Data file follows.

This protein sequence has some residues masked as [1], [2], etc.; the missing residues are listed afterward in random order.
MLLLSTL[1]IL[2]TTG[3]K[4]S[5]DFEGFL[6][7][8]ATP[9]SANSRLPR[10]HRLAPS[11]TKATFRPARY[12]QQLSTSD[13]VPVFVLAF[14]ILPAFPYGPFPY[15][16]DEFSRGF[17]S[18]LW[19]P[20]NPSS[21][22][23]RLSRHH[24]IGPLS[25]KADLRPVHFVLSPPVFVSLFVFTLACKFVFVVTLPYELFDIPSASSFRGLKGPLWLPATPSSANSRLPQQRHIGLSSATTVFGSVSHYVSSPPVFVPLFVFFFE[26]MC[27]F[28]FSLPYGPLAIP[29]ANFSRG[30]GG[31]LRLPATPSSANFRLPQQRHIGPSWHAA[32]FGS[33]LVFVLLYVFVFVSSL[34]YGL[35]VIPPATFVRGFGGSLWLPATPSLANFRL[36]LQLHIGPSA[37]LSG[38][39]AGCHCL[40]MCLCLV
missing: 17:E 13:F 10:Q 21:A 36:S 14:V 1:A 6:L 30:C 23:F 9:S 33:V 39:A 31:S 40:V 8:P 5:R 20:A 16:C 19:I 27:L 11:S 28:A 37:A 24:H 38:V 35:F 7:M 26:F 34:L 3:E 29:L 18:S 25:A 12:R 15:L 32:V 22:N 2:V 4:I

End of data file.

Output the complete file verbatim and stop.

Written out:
This protein sequence has some residues masked as [1], [2], etc.; the missing residues are listed afterward in random order.
MLLLSTL[1]IL[2]TTG[3]K[4]S[5]DFEGFL[6][7][8]ATP[9]SANSRLPR[10]HRLAPS[11]TKATFRPARY[12]QQLSTSD[13]VPVFVLAF[14]ILPAFPYGPFPY[15][16]DEFSRGF[17]S[18]LW[19]P[20]NPSS[21][22][23]RLSRHH[24]IGPLS[25]KADLRPVHFVLSPPVFVSLFVFTLACKFVFVVTLPYELFDIPSASSFRGLKGPLWLPATPSSANSRLPQQRHIGLSSATTVFGSVSHYVSSPPVFVPLFVFFFE[26]MC[27]F[28]FSLPYGPLAIP[29]ANFSRG[30]GG[31]LRLPATPSSANFRLPQQRHIGPSWHAA[32]FGS[33]LVFVLLYVFVFVSSL[34]YGL[35]VIPPATFVRGFGGSLWLPATPSLANFRL[36]LQLHIGPSA[37]LSG[38][39]AGCHCL[40]MCLCLV
missing: 17:E 13:F 10:Q 21:A 36:S 14:V 1:A 6:L 30:C 23:F 9:S 33:V 39:A 31:S 40:V 8:P 5:R 20:A 16:C 19:I 27:L 11:S 28:A 37:A 24:H 38:V 35:F 7:M 26:F 34:L 3:E 29:L 18:S 25:A 12:R 15:L 32:V 22:N 2:V 4:I